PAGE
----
'Behind the Sun' lovely to gaze at but slow to unfold
Seattle Times movie critic
Walter Salles' moody fable "Behind the Sun" is one of those films that's so exquisitely shot, its failings as drama seem almost beside the point. Set in 1910 Brazil, on the dry desert lands owned by two warring families, the film is less about the effects of a longtime feud than about the crisp, blue-black light that floods the region at dawn and twilight, or about the swirling view of a circus performer as she weightlessly spins from a rope.
The story is told by young Pacu (Ravi Ramos Lacerda, a sweet-faced novice actor), a boy whose older brother Tonio (Rodrigo Santoro) must avenge their family's honor. The two brothers, whose family harvests sugar cane, encounter two members of a traveling circus on a trip to town. Clara, a beautiful trapeze artist and fire swallower, catches Tonio's eye, setting into motion events that cause a painful end to the feud.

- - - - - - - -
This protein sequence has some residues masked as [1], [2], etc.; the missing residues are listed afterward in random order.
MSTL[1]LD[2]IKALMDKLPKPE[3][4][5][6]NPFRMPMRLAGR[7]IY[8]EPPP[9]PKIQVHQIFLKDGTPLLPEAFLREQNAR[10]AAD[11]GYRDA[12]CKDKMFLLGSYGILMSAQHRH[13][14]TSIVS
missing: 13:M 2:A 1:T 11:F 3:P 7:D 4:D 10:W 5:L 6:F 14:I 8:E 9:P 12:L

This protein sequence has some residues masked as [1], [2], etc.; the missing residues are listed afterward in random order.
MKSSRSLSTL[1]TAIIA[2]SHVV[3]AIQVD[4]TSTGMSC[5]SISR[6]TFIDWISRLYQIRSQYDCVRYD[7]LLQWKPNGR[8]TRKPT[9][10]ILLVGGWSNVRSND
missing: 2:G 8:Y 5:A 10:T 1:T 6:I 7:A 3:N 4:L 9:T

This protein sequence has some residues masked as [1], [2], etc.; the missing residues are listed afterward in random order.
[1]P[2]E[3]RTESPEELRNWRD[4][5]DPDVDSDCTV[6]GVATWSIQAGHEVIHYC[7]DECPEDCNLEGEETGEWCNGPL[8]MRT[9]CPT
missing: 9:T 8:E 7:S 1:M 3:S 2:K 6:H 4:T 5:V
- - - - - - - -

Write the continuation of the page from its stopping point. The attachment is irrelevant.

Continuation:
Cinematographer Walter Carvalho captures the story in tones of sepia and parchment, gliding his camera across endless dusky horizons.
Salles ("Central Station"), as if inspired by the physical beauty on screen, slows the action to a crawl, leaving us with too many ponderous silences and dramatic pauses.
"Behind the Sun" is a lovely journey, but it's like a picture book whose text is merely incidental.